CEO of Apex Companies, LLC (Hot Firm #41 for 2017), a 700-person environmental engineering firm based in Rockville, Maryland.
By Liisa Andreassen
“There is nothing that drives value creation for an organization more than organic growth,” Fabianski says. “Internal growth strengthens the core business, creates new opportunities for employees, facilitates investment in new services and solutions, and organic growth comes without the culture fit challenges and turbulence of acquisitions. Organic growth is also difficult.”
A CONVERSATION WITH DAVE FABIANSKI.
The Zweig Letter: There are A/E leaders who say profit centers create corrosive internal competition for firm resources. What’s your opinion on profit centers?
Dave Fabianski: When properly structured, profit centers can serve as vital growth engines for the company and if they’re managed properly, the internal competition can be constructive versus
corrosive. That said, success depends on an effective organizational design (including having the right people in the right roles), and clarity in purpose, goals, and incentives. There are challenges with profit centers, but done right they can help facilitate organic growth and margin improvement that otherwise may not be realized.
TZL: What’s your policy on sharing the firm’s financials with your staff? Weekly, monthly, quarterly, annually? And how far down into the org chart is financial information shared?
DB: It’s important for staff to know how the business is performing and what the outlook is for the future. Keep in mind, the distribution of sensitive financial information needs to be controlled. There are some key performance indicators that need to be looked at weekly or bi-weekly to make timely management decisions, while other information is best shared monthly or quarterly. I’ve been in small, mid-sized, and large public companies and what I’ve found consistent in each is that most staff members are interested in financials that are presented in the context of what it means for them (i.e., job security, growth opportunities, investments, and bonuses).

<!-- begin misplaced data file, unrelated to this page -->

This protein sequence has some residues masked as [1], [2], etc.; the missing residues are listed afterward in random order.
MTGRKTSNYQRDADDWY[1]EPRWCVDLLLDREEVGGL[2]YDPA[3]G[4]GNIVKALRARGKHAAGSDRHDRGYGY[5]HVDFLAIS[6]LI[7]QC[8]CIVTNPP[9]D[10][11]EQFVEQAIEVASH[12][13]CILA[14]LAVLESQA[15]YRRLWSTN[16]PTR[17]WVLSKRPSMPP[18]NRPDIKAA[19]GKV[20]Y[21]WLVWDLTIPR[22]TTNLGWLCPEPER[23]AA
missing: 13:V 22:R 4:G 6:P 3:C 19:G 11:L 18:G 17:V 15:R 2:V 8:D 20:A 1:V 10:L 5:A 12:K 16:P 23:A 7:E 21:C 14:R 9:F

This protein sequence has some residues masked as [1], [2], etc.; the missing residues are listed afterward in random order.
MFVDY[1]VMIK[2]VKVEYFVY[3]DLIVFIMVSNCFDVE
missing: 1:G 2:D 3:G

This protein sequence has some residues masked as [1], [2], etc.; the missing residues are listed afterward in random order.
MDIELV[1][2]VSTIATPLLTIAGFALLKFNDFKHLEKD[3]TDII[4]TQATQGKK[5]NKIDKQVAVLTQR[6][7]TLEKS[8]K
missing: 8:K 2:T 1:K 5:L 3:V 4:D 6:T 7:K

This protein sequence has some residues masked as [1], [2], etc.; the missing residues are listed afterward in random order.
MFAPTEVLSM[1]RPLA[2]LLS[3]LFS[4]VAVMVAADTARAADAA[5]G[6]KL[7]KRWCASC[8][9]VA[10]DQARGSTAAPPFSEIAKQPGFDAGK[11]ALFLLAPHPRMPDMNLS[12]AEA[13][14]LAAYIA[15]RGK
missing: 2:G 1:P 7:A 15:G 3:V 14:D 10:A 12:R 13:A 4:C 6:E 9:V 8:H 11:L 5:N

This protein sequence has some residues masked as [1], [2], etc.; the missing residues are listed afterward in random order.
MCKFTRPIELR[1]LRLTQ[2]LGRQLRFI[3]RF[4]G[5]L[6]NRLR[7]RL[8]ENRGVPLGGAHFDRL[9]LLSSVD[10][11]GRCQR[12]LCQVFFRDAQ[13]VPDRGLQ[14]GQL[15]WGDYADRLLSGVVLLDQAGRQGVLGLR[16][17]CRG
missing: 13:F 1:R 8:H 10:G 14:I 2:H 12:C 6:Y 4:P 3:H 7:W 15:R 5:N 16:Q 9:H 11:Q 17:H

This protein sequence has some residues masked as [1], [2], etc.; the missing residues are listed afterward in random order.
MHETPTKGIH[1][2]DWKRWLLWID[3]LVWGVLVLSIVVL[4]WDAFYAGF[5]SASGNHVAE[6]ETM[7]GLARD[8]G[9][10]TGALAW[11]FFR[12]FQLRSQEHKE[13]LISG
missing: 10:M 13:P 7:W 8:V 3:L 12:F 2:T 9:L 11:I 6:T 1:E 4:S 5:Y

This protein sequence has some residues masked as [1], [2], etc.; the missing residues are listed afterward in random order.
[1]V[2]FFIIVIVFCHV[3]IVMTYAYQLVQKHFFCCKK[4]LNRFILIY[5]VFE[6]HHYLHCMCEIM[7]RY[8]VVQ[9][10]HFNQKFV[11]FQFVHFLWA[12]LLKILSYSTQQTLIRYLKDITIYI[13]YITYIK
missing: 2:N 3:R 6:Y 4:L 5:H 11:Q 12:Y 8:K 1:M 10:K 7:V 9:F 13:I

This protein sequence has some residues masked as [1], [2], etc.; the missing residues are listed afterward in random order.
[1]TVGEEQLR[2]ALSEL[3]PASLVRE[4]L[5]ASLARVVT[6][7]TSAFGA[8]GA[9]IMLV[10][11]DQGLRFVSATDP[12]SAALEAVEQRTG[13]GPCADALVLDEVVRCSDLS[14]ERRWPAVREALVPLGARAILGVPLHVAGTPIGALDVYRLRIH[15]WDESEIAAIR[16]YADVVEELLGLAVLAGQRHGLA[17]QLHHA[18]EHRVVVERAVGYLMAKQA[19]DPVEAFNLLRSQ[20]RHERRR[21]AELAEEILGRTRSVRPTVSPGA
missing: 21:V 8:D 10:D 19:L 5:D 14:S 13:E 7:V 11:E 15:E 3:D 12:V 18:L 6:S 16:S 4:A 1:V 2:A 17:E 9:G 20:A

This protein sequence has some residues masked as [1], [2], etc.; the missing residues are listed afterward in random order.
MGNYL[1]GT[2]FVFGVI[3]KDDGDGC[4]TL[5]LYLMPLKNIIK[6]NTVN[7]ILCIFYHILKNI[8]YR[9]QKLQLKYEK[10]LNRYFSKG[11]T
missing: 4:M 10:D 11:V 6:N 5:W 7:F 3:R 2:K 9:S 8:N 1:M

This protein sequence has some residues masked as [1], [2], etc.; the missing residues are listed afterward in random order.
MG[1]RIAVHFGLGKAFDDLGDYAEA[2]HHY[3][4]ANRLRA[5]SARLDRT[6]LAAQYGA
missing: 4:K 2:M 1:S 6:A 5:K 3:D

TZL: The talent war in the A/E industry is here. What steps do you take to create the leadership pipeline needed to retain your top people and not lose them to other firms?
DF: We do our best to maintain a work environment that is enjoyable, stimulating, secure, and fulfilling. I know that sounds “pie in the sky” but if these things are missing, we risk losing our best people and future leaders. We also need to ensure that high-potential employees are identified early, set on a development (growth) path, and then given the opportunity to take on bigger roles and greater challenges. They can’t be stuck in a role that has no upward mobility or they’ll be gone. Finally, if we want to keep the best and brightest then they need to be working for, and with, others who are the same. “A” players want to work with other “A” players so objective and effective performance and talent management is critical.
TZL: As you look for talent, what position do you most need to fill in the coming year and why?
DF: Qualified and capable project managers. PMs are your day-to-day face to the customer and they are in the critical path from project inception to close-out. Project execution, safety, customer satisfaction, financial performance, etc. are all greatly influenced by the PM. As we grow, we need more of these folks and they aren’t easy to find.
TZL: While plenty of firms have an ownership transition plan in place, many do not. What’s your advice for firms that have not taken steps to identify and empower the next generation of owners?
DF: The value of your company is based on how well positioned it is to deliver sustainable performance and value creation in the years ahead. Succession planning needs to start years before transition planning.
TZL: Zweig Group research shows there has been a shift in business development strategies. More and more, technical staff, not marketing staff, are responsible for BD. What’s the BD formula in your firm?
DF: We understand that to maintain sustainable growth we need a combination of direct “go to market” BD professionals and strong seller-doers across the business. Different opportunities require different approaches. Sometimes the last person the customer wants to talk to is a sales person. On the other hand, technical staff are often not comfortable selling. We need both to be successful.